Presentations:  AFA, City University of Hong Kong, CKGSB, Erasmus University, ESSEC, Humboldt University, Peking University, University of Lille II, Research in Behavioral Finance Conference, University of Missouri, UNLV

Bribery and Cross-border Acquisitions

Do acquirers bribe in cross-border M&A transactions? I explore an exogenous implementation of the OECD Anti-bribery Convention in 41 countries that criminalizes bribe payment in foreign markets. I document that cross-border deal frequency drops significantly from affected countries after the law enactment, and that more corrupt target countries experience a greater deal number decline. These results suggest a hidden use of bribes in cross-border transactions. Further evidence suggests that deal synergy drops due to the prohibition against foreign bribery: deal premium decreases significantly following the laws, and deal abnormal returns drop as the corruption and governance environment in the target country worsens relative to the acquirer country.

Presentations:  AFFI 2016, Conference on Empirical Legal Studies, FMA (Doctoral Student Consortium), NYU Stern, Spring Meeting of Young Economists, WHU

What Drives the Takeover Process? New Evidence from the Inner Workings of Internal M&A Teams
with NIHAT AKTAS, AUDRA BOONE, ALEXANDER WITKOWSKI and BURCIN YURTOGLU from WHU and Texas Christian University

To uncover the black-box of the inner workings of internal corporate merger and acquisition teams, we survey some 65 largest firms from Austria, Germany, and Switzerland. We find a growing importance in relying on the firm’s own employees for analyzing and implementing the takeover strategies. Responding firms analyze on average 90 potential deals each year and complete five transactions. Revenue synergies are by far the main merger motive. Internal teams primarily use DCF to value targets, and circa 40% of the firms fails to properly adjust the cost of capital. CEOs are more likely to participate in negotiations of large deals. Moreover, M&A team factors can explain about 45% of the acquirer fixed effects in announcement return regressions. Overall, these results shed light on the why firm-specific factors account for a large portion of the variation in takeover outcomes.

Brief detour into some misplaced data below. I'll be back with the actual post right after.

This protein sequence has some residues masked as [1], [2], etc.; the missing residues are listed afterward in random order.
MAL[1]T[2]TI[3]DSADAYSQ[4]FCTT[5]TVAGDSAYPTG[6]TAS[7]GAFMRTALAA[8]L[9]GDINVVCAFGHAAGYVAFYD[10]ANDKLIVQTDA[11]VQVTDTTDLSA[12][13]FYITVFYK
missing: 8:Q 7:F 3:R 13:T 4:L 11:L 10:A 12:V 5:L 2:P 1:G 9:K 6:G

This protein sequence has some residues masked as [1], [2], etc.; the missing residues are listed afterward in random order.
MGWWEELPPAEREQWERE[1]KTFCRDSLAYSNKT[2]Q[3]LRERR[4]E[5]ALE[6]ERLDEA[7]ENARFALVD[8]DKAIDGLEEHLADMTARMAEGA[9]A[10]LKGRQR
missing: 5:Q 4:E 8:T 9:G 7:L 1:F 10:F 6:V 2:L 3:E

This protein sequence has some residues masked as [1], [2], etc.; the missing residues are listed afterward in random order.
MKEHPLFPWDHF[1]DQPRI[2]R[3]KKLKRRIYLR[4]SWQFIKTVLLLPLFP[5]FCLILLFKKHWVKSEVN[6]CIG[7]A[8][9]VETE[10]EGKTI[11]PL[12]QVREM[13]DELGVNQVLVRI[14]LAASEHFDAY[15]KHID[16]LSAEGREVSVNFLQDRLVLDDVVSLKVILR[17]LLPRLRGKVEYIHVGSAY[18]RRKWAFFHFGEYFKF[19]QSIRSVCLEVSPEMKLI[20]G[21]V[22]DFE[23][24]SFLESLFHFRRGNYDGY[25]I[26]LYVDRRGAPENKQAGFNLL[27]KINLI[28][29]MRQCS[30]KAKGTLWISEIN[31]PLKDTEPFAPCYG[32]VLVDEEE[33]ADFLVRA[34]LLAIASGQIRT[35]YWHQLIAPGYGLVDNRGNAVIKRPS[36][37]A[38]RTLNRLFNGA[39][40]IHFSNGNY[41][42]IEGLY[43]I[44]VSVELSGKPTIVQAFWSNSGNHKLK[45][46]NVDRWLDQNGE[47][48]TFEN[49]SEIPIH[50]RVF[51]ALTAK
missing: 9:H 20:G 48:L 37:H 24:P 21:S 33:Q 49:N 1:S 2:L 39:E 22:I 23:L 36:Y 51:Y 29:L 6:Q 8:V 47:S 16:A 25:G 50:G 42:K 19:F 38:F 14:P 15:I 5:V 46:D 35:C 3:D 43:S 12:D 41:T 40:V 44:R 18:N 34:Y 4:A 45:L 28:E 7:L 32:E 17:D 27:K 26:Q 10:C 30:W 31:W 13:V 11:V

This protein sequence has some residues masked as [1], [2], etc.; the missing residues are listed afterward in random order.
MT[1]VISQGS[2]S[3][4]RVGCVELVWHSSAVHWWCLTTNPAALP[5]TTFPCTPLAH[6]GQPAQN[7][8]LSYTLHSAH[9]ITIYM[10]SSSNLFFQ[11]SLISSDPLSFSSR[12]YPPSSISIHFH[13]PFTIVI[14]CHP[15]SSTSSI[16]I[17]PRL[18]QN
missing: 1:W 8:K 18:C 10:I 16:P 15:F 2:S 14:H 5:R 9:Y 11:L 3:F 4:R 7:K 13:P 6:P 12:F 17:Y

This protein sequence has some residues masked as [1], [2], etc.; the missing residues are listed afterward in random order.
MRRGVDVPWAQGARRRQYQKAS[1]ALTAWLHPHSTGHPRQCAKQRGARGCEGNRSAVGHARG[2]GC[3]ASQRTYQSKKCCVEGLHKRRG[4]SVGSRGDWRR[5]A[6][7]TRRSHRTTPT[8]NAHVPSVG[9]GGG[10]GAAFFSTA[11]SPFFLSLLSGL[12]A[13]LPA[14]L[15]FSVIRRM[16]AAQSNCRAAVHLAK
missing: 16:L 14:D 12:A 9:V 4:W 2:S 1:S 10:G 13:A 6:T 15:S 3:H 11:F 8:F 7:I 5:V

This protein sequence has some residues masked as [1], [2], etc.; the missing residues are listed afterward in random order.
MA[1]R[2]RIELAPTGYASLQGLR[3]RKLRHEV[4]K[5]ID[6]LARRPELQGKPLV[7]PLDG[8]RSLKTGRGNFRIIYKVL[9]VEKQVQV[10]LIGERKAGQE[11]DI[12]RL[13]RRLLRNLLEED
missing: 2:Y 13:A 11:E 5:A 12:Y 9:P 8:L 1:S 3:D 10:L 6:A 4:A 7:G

Presentations: AFFI 2018, Audencia Business School

Irreversible Investment under Uncertainty: Do Firm Boundaries Matter?
with JOHNSON MO from NYU Stern

We empirically analyze investment under output price uncertainty when firms face differential asset specificity or irreversibility. We study the oil exploration and production (E&P) industry, where some producers vertically integrate into downstream segments and face higher capital irreversibility. Using exogenous oil price uncertainty shocks, we show that these integrated producers cut capital expenditures significantly more than standalone producers in response to price volatility. This finding is consistent with a real option model of investment, where a higher level of capital irreversibility amplifies the uncertainty effects on real investment.

Presentations:  Causal Inference Workshop at Northwestern University, NYU Stern